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The Initial Sports Programme of the Olympic Games Los Angeles 2028 will be composed of 28 sports, including skateboarding, sport climbing and surfing, with a strong focus on youth. It was approved today by the 139th Session of the International Olympic Committee (IOC) in Beijing.
The 28 sports included in the Initial Sports Programme are governed by the following International Federations (IFs):
- World Athletics
- World Rowing (FISA)
- Badminton World Federation (BWF)
- International Basketball Federation (FIBA)
- International Canoe Federation (ICF)
- Union Cycliste Internationale (UCI)
- International Equestrian Federation (FEI)
- International Fencing Federation (FIE)
- Fédération Internationale de Football Association (FIFA)
- International Golf Federation (IGF)
- International Gymnastics Federation (FIG)
- International Handball Federation (IHF)
- International Hockey Federation (FIH)
- International Judo Federation (IJF)
- United World Wrestling (UWW)
- International Swimming Federation (FINA)
- World Rugby
- World Taekwondo (WT)
- International Tennis Federation (ITF)
- International Table Tennis Federation (ITTF)
- International Shooting Sport Federation (ISSF)
- World Archery Federation (WA)
- World Triathlon (TRI)
- World Sailing (WS)
- International Volleyball Federation (FIVB)
- International Surfing Association (ISA)
- World Skate (WSK)
- International Federation of Sport Climbing (IFSC)
Skateboarding, sport climbing and surfing, all youth-focused sports, made their Olympic debut successfully at Tokyo 2020 and all of them have deep roots in California.
The IOC Session also acknowledged additional proposals from the IOC Executive Board (EB), recommended by the Olympic Programme Commission (OPC), which considered sport-specific issues, as well as the impact on the overall cost and complexity of the Games:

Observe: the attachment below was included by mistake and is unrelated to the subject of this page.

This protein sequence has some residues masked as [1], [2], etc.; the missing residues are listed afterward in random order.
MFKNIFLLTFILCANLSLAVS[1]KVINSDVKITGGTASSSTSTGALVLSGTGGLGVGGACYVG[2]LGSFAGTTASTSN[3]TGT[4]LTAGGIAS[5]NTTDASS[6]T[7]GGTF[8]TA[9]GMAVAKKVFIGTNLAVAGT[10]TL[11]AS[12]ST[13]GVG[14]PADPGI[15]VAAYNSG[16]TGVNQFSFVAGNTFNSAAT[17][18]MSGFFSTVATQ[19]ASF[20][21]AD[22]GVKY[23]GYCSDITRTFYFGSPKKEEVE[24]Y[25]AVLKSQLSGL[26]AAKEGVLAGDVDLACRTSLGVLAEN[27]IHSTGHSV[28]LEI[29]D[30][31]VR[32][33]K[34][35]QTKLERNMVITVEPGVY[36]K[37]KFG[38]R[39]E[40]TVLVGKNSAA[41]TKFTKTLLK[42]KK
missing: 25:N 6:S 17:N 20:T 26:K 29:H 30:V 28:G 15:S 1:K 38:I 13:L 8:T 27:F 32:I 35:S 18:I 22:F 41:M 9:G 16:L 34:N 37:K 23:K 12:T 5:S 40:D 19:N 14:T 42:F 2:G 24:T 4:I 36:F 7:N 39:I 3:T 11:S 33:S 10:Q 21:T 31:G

- Pathways for boxing, weightlifting and modern pentathlon to be potentially included in the LA28 Initial Sports Programme at the IOC Session in 2023
- The possibility for LA28 to propose additional sports in 2023
- A process for finalising the disciplines in each sport to provide early certainty to athletes, National Olympic Committees (NOCs), IFs and the Organising Committee for the Olympic Games (OCOG).
The IOC and the LA28 Organising Committee renewed their joint commitment to prioritising a reduction in the cost and complexity of hosting the Games, including a review of each sport’s disciplines, which will be finalised prior to the IOC Session in 2023, in consultation with LA28 and the IFs.
With regard to football, the IOC will continue to monitor the evolution of the international match calendar.
Boxing, weightlifting and modern pentathlon
Boxing, weightlifting and modern pentathlon may potentially be included in the LA28 Initial Sports Programme by the IOC Session in 2023 if by then the respective IFs have demonstrated to the IOC’s satisfaction that they have satisfactorily addressed the areas specified by the EB on 9 December 2021.
This timeline will provide the IBA , the IWF and the UIPM with the additional time needed to effectively implement the critical reforms that have been announced by the respective IFs, and allow further consideration by the IOC EB.
The new discipline review timeline to offer various advantages
A new intermediate step, focused on determining the disciplines for each sport, will be added in 2023, as recommended by the OPC and approved by the IOC EB.
This new timeline will offer various advantages, such as early certainty to athletes, NOCs, IFs and the OCOG. Additionally, the discipline review for existing Olympic disciplines, plus any potential new discipline to be proposed by the Olympic IFs, will take place at the same time as the evaluation of potential new sports proposed by the OCOG, allowing for venue synergies and optimisations.
The International Olympic Committee is a not-for-profit, civil, non-governmental, international organisation made up of volunteers which is committed to building a better world through sport. It redistributes more than 90 per cent of its income to the wider sporting movement, which means that every day the equivalent of USD 3.4 million goes to help athletes and sports organisations at all levels around the world.